To venable (verb): To randomly muse upon this and that.

…………then Johnny in the end will cease to bother trying to do right.

There is a natural inclination in the heart of a child to seek to please their parents. The bond that is created by being dependant upon these adults with whom they closely share their lives, means that there is a tendency to be responsive to these two adults who are in fact their parents. This means that parents are in a position of great privilege and responsibility. When used with reasonableness and, above all, in dependence upon God this relationship will foster the healthy development of the child.

However, things can go wrong. One of the ways in which they can go wrong is when parents refuse to be approving of the child. The child is always being told that they cannot do anything right. Relentlessly the message comes that they are failing their parents. Eventually the child concerned gives up and stops seeking to please the parent. Three consequences then flow from this:

  1. The child becomes an “attention seeker”. Worn down by the negativity at home the child acts towards others outside the home, in a way that seeks to call attention to himself / herself. Unnecessary boasting is one way in which this is shown.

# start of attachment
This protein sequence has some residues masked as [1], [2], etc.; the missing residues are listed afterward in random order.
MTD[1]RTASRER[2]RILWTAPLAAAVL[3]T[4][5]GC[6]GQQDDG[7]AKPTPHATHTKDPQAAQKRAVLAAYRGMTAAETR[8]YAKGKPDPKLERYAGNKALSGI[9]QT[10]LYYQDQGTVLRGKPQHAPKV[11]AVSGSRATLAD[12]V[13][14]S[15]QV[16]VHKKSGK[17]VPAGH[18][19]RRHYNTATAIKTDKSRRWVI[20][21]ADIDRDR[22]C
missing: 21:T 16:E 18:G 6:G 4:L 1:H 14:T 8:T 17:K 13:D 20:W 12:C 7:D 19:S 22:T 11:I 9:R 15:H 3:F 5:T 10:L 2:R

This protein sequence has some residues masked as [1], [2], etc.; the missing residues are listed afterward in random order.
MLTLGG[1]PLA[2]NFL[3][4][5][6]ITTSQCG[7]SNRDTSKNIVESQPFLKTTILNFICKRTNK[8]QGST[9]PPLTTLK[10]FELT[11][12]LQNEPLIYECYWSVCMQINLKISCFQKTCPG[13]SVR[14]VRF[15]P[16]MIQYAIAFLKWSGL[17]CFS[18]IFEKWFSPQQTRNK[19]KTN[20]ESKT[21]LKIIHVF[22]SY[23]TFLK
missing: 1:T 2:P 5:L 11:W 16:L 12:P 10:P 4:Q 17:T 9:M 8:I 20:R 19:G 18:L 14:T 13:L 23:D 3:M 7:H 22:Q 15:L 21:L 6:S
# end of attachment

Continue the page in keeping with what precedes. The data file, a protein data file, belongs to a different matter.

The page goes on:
2. The child seeks affirmation elsewhere. This leads to them committing into an unhelpful relationships. One way this is manifest is in the child gravitating to a gang where security and affirmation can be found.
  3. The child loses any respect for authority. The first and most influential authority figures in their life have messed them up and so they conclude that they do not want to be submissive to any other authority. Criminal activity can then ensure.

A final nuance to mention in this context is that of the fact that it is normally the mother that has the most influence in these things because the mother generally spends most time with the child. Thereby it is interesting that when the character of the kings in Kings and Chronicles is described there is generally a mention of who the mother of that king was. Loving affirming mothers generally lead to secure, law-abiding and useful children

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